The most interesting place I’ve been to is Ban Na Yang, a weaving village in Laos near Nong Khiaw. When people ask me about my trip to Laos, this is the first image that shows up in my mental photo album. When I try and distill the reasons behind why that is, it comes down to a dichotomy of how drastically opposite their lifestyle is to mine while reminding me of what I can only describe as “that feeling when you think about your grandma” (it’s familiar…what I mean is familiar). This contrast is how you feel when you see neon yellow and green next to each other – it’s something you wouldn’t usually see, but you can’t stop looking and wondering why. I haven’t seen how a vast majority of my clothes were made yet they create, dye and weave everything themselves. I have never been so far away from home, yet they’ve made this place, that doesn’t have a single sidewalk, a place that means everything to them.

This place was the furthest away from home I’ve ever been. Literally, it was 7,452 miles away. Figuratively, it was the complete opposite of my day-to-day. It helped me anchor my point of view by showing me how relativity is just a way you see the world. Everything was a reference point: the dirt roads, how short the Laotian people were, how hot it was for example. When your surroundings help set your expectations, your 20-minute bus ride down a four-lane street in San Francisco seems just as long as a three-hour bus ride on a dirt road from Luang Prabang to Nong Khiaw.

On the villagers’ faces was history – knowing the turmoil they went through and what they might have seen during the U.S. Secret War in Laos to years and years of equatorial sun beaming down from above them without having societal pressure of sun protection force fed into their brains. It was all apparent in how they simply held themselves. It was peaceful and so content in knowing what their truth was. It was life.

They were born in Laos, and they will probably die in Laos, but they are there and that was ok. In the hour I was there, meeting only 15 or so villagers and sitting in a home and having tea, I knew instantly what their priorities were: family, food, the land that they live on, keeping their craft alive and having a place to call home. Here in San Francisco, you need to dig a little deeper to understand that about the people around you.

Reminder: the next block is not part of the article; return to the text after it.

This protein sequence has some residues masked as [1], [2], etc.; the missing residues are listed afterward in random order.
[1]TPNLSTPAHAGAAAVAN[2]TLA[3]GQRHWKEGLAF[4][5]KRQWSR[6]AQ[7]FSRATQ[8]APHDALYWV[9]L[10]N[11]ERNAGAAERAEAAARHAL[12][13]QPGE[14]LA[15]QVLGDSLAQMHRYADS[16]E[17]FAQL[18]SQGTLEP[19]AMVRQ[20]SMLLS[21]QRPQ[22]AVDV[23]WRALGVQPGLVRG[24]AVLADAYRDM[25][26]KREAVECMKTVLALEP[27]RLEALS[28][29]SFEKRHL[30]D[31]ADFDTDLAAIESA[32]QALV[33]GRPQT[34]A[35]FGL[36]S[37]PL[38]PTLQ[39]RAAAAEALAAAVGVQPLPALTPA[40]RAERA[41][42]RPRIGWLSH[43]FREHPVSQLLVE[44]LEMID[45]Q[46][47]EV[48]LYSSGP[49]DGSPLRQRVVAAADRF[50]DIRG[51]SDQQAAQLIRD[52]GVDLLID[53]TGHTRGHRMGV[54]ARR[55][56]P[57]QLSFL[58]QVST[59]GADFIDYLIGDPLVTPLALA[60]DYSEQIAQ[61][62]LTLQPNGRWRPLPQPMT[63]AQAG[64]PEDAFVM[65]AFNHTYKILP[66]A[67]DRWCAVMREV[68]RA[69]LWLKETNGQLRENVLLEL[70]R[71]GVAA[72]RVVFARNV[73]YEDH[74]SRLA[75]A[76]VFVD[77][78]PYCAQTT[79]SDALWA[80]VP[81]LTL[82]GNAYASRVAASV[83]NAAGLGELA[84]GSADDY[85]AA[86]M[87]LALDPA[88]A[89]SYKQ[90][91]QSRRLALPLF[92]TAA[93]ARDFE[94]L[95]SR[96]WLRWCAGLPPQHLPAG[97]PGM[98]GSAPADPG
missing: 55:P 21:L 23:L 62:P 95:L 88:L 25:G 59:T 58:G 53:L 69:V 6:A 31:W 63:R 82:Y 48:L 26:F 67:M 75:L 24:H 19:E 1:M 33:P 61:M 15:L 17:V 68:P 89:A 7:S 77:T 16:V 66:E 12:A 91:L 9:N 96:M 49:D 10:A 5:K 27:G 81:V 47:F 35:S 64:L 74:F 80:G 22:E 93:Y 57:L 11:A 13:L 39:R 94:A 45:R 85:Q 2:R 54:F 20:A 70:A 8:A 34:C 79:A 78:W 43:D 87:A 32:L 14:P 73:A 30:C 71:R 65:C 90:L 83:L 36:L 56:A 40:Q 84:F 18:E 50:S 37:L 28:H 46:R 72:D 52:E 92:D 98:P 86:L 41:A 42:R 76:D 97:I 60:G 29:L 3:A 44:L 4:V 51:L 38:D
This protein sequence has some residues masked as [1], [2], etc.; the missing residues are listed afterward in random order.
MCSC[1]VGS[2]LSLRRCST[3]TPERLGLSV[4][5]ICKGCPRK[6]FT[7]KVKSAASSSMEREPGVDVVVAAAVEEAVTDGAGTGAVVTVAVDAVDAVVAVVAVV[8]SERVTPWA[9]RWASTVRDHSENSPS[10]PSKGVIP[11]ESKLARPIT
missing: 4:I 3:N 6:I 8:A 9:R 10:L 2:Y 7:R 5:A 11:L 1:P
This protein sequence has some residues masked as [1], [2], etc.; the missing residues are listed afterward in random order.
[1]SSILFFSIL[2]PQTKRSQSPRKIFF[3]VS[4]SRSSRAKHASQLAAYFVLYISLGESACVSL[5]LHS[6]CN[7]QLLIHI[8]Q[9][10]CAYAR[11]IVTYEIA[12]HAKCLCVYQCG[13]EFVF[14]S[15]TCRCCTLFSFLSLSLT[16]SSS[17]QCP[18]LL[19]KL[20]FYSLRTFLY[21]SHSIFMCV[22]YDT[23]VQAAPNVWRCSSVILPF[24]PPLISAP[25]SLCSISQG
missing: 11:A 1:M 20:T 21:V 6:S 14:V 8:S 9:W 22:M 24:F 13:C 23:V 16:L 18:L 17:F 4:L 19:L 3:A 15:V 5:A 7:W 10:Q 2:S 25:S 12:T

From 7,452 miles away to none, we’re more alike than you think. Together, we got it.

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“Rent,” “IPO” and ‘Z-Boards” are all terms you’ll hear on a daily basis if you live in San Francisco. They’re a part of that cyclical monthly schedule where you dedicate a whole paycheck to rent, waiting for the next one and spending $35 on dinner because you totally deserve it.

At the turn of the new year I made a goal to pay off my credit card. I don’t know if it was because I wanted to feel like a San Francisco contrarian, but I was ready to accept not having anymore credit card debt. This feeling contradicts all natural instinct and desire to travel and see the world of course so when I walked into work and a fellow coworker asked me if I wanted to go to Thailand it was hard for my incessant need to fulfill my spontaneity to decline. Then there I was, $2000 deep with my passport in one hand and a 20-inch pink carry-on luggage in the other inundated in guilt because I was treating myself despite my soapbox-like goal setting proclamation I had made at the beginning of the year.

I spent 16 days in Laos and Thailand and as the days went on, fulfilling every urge to buy that raw cotton pillowcase and those coconut cakes, I stepped back, gained a little perspective and realized that, despite how many transactions I was making, I was fine.

To digest that a little bit more, I made some lists. So take a look at an average day in Thailand on vacation and in San Francisco living my life. Hopefully you won’t be surprised, but I hope it will help you take the plunge and go to Thailand.

Thailand – $30/day (outside of housing)

  • $2: Morning Caffeine – Thai Iced Tea
  • $3: Breakfast – Kao Soy Noodles
  • $3: Lunch – Pad See Ew and a Thai Iced Tea
  • $6: Hour-Long Foot Massage because we walked everywhere
  • $2: Snack – Thai Iced Tea (okay I know I became addicted to Thai iced tea)
  • $7: Dinner – Braised Pork Shoulder and Rice from the Cowboy Hat Lady
  • $1: Dessert – Mango Sticky Rice
  • $6: Shopping – Shorts and, you guessed it, a Thai Iced Tea

San Francisco – $24.50/day (outside of housing)

  • $5.50: Starbucks Caramel Macchiato
  • $14: Lunch
  • $2.50: Bus to Crunch Gym from work
  • $.50: Protein shake using ingredients from Trader Joe’s
  • $2: Salad using ingredients from Trader Joe’s

I know I could bare to work a little harder to meal prep and cook lunch but how else am I supposed to keep those little joys in my life? The point being that here at home I’m making an effort to be frugal, and in Thailand, I’m not second guessing myself one bit and averaging a similar day.

Did this make me rethink every dollar I spend and then stress out about the repercussions of my actions for days to come? Kind of. Then I closed my notebook and walked outside and remembered that I was in Thailand.

The biggest lesson I brought back from Southeast Asia was to consider your dollar…and also wear sunscreen. Just because not having savings, dining at Lord Stanley and binge drinking $10 Moscow Mules is in doesn’t mean you have to abide. Consider your dollar and focus that paper.

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